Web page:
The change in law preventing hospitality operators from using tips to make up staff pay to minimum wage levels has "totally failed", according to the Unite union.
The change in legislation, which came into force a year ago following the union's two-year Fair Tips campaign, closed a loophole which previously allowed employers to pay staff less than minimum wage (currently £5.93) and use gratuities to top up wages.
Last October, the Department for Business, Innovation and Skills (BIS) published a voluntary code of best practice on service charges and tips, which Unite claims has been ignored by many operators. The union says that waiting staff are still not getting fair tips as there is still no legal requirement for operators to pass them on to staff.
Unite and waiting staff are protesting today outside the BIS in London to highlight that despite the change in law they are still being denied the fair tips they fought for.
"Unite has found that one year on from the campaign there are still too many employers who regard tips as a subsidy for low pay and who see the tips and service charge money left by customers as a pot of cash to which they are free to help themselves to," said Unite officer Dave Turnbull.
"Unite members working in restaurants, hotels and bars across the country have seen establishments increase the percentage of service charge they deduct from their pay packets. Workers expected their employers to hear the demands of consumers last year to pass all the money they intended for staff to them. Instead many businesses have chosen to continue business as usual and profit from the gratuity charges."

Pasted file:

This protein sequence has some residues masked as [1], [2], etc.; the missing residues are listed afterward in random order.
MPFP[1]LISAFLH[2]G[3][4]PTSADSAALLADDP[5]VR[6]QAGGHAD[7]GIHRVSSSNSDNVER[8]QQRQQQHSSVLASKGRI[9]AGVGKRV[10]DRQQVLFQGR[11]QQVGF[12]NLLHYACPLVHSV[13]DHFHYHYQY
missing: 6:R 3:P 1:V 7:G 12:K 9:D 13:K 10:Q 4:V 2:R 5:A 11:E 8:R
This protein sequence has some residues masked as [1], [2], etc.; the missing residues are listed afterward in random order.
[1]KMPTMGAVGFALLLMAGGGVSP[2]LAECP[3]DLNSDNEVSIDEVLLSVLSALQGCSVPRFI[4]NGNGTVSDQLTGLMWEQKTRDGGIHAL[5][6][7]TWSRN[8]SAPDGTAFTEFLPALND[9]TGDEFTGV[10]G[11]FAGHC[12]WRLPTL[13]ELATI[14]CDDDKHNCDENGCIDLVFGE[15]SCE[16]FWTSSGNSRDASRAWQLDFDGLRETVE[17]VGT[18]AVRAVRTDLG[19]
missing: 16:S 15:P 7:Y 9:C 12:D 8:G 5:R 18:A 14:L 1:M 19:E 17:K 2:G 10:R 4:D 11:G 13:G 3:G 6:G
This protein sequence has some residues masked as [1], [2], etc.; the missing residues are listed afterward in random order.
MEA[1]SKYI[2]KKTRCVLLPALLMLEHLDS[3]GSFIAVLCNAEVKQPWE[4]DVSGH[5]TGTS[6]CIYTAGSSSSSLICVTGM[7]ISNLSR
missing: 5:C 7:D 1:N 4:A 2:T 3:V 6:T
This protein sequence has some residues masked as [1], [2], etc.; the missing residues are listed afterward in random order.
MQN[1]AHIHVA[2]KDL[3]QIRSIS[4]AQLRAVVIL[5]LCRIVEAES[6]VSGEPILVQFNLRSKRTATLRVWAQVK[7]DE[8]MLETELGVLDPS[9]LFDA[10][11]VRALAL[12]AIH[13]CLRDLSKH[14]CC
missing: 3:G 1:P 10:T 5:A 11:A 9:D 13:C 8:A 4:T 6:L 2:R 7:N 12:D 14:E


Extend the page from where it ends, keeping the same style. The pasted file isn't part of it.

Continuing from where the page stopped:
Turnbull urged the Government to act to implement the review, which he said has been a "total failure". "If the bosses do not do the right thing and pass the tips and service charge money to the waiters and waitresses, then consumers will lose faith in this sector," he said.
A BIS spokesman said: "The law is clear - tips must not be used to make up the national minimum wage. Enforcers are specifically targeting the hospitality sector; this includes making sure that the new law on tips isn't flouted."
By Kerstin Kühn
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